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Tips on Reheating for Safe, Yummy Leftovers
Remember "srevotfel"? You ate it, but perhaps you didn't love it. No, this isn't an exotic imported dish; it's just "leftovers" spelled backwards to avoid calling a re-warmed meal by an unappealing name. You'll probably have leftovers in your not-too-distant future. After all, you don't want your holiday spread to look skimpy; you know that, when the pickings seem lean, guests take less. But, when you cook too much for the size of the crowd you're entertaining, leftovers are inevitable. So what, of all this stuff they didn't eat, can be safely reheated, and how can we make srevotfel taste good enough to be devoured with enthusiasm? In the following Q/As, we have expert answers from our Board scientists and the U.S. government. Let's begin with safety.
What's the safe way to reheat food?
According to the FDA food code, the goal is to get all parts of potentially hazardous food to at least 165°F and held at that temperature for at least 15 seconds. While it's cooking, the food should be stirred (if possible) or rotated for uniform heating.
To be sure you've gotten food to the required temperature, you need to check it with a food thermometer. A large amount of food (a whole roast or a turkey) should be poked with the thermometer in 2-3 places. After cooking, allow the product to stand for two minutes.
What about ready-to-eat commercially processed food in a sealed container? Follow the directions given on the package. If there are none, heat or reheat to 165°F.
It is a good idea, food scientist Dr. Joe Regenstein advises, to be sure that your thermometer is actually measuring the correct temperature. Check your thermometer in boiling (or just-boiled) water and then in an ice bath. At sea level, water boils at 212oF, so that's what your thermometer should read. (Check the “correct boiling point” if you are at a higher elevation.) Inserted in an ice/water bath, your thermometer should register 32oF.
What about foods that, originally, required heating only to 145°F to be safe, for example beef or fish? These should also be reheated to 165°F. (Sorry about that. They may wind up pretty dry. To avoid that, you might want to reheat in a sauce.) The reason for reheating at a higher temperature than the original cooking temperature is that, having been cooled and then heated again, these foods have gone through the "danger zone" (40°F - 140°F) twice, and that is the time when bacteria multiply quickly. The goal in reheating is to kill pathogens that grew in the food during that time.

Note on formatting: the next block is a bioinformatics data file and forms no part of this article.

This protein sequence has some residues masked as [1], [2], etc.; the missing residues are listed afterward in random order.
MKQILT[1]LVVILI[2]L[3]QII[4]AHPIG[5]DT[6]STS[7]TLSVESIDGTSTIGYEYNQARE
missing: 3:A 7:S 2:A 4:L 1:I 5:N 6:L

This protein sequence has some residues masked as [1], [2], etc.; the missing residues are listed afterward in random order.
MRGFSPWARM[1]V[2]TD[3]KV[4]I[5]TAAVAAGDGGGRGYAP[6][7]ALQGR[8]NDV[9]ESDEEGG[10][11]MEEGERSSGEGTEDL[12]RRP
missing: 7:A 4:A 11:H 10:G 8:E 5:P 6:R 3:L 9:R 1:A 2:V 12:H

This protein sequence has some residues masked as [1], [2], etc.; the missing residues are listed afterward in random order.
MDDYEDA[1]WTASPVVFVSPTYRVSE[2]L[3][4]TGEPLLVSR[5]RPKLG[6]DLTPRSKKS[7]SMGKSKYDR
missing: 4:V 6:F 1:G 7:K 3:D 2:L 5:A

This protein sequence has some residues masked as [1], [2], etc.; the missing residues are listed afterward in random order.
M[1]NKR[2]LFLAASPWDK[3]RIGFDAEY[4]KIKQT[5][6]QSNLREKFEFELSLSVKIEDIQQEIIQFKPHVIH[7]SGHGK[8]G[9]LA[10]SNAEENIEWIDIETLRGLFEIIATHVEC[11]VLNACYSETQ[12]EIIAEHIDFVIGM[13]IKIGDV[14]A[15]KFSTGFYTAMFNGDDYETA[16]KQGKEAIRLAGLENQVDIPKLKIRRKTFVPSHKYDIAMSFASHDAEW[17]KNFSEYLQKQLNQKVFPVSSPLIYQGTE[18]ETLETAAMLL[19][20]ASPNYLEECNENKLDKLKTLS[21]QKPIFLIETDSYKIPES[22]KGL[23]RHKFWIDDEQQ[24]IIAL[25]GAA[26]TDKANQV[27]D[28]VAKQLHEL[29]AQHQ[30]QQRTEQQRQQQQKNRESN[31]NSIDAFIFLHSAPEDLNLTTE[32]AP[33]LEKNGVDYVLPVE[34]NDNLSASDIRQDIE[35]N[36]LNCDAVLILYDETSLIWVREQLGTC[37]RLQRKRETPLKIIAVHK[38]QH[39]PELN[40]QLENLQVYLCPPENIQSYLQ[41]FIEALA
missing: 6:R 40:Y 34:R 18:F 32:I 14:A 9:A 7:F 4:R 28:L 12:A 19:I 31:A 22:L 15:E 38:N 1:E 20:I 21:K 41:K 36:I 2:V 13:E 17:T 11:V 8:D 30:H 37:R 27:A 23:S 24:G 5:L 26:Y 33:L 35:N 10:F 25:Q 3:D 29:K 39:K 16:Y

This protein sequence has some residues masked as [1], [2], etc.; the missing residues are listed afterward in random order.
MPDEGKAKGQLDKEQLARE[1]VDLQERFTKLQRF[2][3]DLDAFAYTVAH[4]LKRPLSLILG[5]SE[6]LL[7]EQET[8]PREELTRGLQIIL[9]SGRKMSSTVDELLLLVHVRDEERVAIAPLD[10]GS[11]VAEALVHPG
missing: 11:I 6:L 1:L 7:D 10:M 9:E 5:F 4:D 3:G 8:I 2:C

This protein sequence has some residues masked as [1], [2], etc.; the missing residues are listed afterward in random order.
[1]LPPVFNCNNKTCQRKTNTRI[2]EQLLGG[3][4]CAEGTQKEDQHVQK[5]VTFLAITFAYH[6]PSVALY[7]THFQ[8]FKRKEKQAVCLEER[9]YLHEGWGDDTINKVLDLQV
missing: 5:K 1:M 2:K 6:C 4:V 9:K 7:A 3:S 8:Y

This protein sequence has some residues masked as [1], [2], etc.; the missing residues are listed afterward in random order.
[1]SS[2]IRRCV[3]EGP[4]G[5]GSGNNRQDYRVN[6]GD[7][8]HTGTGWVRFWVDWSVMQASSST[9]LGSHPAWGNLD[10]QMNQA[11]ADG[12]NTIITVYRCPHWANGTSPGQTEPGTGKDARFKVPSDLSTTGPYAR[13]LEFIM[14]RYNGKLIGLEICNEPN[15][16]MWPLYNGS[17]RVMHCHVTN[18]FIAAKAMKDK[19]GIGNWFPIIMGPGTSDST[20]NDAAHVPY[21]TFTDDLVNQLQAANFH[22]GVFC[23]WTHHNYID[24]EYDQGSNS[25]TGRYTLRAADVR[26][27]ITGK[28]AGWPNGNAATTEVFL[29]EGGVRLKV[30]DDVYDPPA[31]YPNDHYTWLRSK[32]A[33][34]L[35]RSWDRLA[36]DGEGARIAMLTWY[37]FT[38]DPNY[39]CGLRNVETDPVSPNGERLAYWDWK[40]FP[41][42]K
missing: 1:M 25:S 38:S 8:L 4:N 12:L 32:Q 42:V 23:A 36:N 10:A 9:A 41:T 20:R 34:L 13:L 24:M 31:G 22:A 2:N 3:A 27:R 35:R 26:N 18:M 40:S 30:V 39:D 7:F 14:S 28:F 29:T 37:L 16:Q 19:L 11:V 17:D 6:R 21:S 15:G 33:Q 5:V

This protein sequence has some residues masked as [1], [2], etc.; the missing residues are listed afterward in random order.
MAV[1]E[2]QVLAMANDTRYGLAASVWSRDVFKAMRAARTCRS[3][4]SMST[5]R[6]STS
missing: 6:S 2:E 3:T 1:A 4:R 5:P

How many days can I keep refrigerated leftovers before reheating and serving?
The general advice from scientists is 3-4 days, but some types of foods can be kept a little longer.
For the specifics on this question, see the Shelf Life Advice article "How long can I keep refrigerated leftovers?" This article deals with edibles eaten warm and with foods served cold.
Dr. Regenstein points out that some foods actually taste better the second day. But, after that, for consuming leftovers, the sooner the better is a good general rule to follow.
What are some tips on properly handling leftovers being saved for reheating?
Food scientist Dr. Catherine Cutter offers these safety tips:
- Keep perishable food out at room temperature as short a time as possible, not longer than 2 hours.
- After the meal, get leftovers cooled down as fast as possible. Once refrigerated, they'll cool faster if placed in shallow pans or smaller containers. Another trick for rapid cooling is to put leftovers in the freezer if you have the room and can remember to then take the items out after about an hour, before they freeze, assuming you want to eat them within the next few days.
- Another technique for speeding up cooling is to give hot food an ice bath by setting the bowl containing hot food into a larger bowl containing water and ice cubes. Cool the food down to about 40°F before refrigerating. Add more ice cubes if necessary to keep the water cold.
- Here's the safest way to serve leftovers: Don't reheat all of them (because you don't want to reheat leftovers twice). Instead, take out the platter(s) and bowls of cold leftovers and invite diners to help themselves and then microwave their individual plates. Refrigerate the food that remains. Later, you can bring the food out again if diners want more. This is informal, but it's a way to keep pathogens to a minimum. You're probably serving them to your family, so impressive presentation is not so important.
Of my Thanksgiving leftovers, what could I have frozen for later use?